Alden Amos shares his deep knowledge of wheel mechanics, spinning fibers, wheel construction, and yarn, as well as a wealth of spinning history and traditions. Every aspect of handspinning is explored, including dissolving lanolin, washing fleece, rotating wheel position, and choosing types of wool. Also discussed are various hand positions, which can result in everything from smooth, fine thread to funky, bulky yarn.
"Just when double-treadle spinning wheels had become popular, Amos caused quite a stir by suggesting that they were not necessarily God's gift to the handspinner. As the owner of a double-treadle spinning wheel, I couldn't resist looking to see if his opinion had changed in the intervening years. Nope. Amos argues here that you don't really need this type of wheel unless, among other things, 'you are such a klutz that you cannot keep the wheel going with one foot.' Amos, who has been making spinning wheels and studying handspinning for more than 40 years, has finally distilled this experience into a definitive book deserving of its title. Even the most knowledgeable spinner will learn something and will be entertained in the bargain. This major contribution to the literature should be in any library where there is demand, though small public libraries may prefer less comprehensive books, such as Lee Raven's Hands on Spinning (1987) or Connie Delaney's Spindle Spinning: From Novice to Expert (Kokovoco, 1998) to offer beginners." - Copyright 2001 Reed Business Information, Inc., Library Journal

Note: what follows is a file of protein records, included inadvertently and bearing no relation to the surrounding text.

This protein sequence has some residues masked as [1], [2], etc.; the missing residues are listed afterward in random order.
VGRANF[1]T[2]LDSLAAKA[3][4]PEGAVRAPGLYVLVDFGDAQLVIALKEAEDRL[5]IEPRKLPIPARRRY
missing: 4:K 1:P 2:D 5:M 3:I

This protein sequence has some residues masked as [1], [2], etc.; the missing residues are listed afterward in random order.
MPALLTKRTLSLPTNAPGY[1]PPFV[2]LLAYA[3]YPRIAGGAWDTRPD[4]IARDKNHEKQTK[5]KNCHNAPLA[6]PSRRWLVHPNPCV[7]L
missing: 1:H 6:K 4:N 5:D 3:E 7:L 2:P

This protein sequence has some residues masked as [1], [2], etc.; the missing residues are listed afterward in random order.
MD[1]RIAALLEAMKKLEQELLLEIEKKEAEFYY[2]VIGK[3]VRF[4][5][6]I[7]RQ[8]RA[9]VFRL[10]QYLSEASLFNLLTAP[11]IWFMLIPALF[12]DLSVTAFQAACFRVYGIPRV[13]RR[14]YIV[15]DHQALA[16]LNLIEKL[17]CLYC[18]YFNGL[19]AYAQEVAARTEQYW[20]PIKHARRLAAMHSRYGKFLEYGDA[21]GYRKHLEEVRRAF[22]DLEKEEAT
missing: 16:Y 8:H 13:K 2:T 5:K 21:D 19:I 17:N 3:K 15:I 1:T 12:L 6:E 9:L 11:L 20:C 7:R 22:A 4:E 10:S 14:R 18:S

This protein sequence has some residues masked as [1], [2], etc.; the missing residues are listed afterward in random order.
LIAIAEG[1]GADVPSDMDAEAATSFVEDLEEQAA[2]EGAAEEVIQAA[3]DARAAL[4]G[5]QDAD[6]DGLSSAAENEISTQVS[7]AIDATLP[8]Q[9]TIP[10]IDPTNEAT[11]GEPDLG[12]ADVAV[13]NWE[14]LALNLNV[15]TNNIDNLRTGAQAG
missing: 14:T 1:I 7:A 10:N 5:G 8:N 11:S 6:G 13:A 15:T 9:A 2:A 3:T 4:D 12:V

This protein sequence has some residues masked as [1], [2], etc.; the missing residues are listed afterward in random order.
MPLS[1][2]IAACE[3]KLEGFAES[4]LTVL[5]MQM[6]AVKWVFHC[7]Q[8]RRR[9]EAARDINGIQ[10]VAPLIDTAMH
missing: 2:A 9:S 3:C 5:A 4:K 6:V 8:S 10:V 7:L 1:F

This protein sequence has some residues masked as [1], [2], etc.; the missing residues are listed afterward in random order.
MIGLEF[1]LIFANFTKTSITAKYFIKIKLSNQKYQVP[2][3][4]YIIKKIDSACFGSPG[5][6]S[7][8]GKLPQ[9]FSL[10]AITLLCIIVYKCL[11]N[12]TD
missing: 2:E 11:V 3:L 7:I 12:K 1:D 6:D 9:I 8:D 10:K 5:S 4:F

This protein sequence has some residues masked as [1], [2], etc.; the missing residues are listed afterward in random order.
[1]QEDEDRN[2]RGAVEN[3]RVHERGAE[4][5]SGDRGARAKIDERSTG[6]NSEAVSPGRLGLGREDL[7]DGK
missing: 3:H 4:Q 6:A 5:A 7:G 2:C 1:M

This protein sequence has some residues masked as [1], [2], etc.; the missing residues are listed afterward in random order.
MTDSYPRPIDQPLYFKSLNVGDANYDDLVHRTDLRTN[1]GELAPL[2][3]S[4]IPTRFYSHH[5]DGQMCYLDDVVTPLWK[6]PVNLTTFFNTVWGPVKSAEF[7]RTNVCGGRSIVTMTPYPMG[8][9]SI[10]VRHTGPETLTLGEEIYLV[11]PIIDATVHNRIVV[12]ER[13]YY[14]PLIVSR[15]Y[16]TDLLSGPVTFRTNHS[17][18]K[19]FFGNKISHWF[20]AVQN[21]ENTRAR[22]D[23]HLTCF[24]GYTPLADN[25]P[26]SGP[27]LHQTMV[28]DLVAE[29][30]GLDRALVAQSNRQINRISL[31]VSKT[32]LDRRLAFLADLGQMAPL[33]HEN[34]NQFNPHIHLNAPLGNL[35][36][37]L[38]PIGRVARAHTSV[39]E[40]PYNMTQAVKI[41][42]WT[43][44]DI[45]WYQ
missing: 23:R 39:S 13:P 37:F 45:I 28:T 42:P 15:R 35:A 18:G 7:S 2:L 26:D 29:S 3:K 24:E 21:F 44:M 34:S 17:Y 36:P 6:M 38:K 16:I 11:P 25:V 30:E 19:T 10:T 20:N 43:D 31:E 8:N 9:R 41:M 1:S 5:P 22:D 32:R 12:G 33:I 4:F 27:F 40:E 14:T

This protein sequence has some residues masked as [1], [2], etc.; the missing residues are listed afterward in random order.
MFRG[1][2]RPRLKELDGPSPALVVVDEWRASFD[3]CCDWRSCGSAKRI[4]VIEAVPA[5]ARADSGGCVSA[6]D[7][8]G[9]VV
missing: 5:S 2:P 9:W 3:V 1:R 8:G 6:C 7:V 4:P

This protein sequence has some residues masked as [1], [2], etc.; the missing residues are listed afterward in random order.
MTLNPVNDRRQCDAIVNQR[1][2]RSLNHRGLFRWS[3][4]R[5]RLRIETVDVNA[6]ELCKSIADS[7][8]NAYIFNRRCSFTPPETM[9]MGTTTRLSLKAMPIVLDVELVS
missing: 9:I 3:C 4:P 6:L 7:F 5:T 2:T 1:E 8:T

"A great and entertaining read...Informative and funny...[despite] the very technical nature of the book." Spindle and Wheel online magazine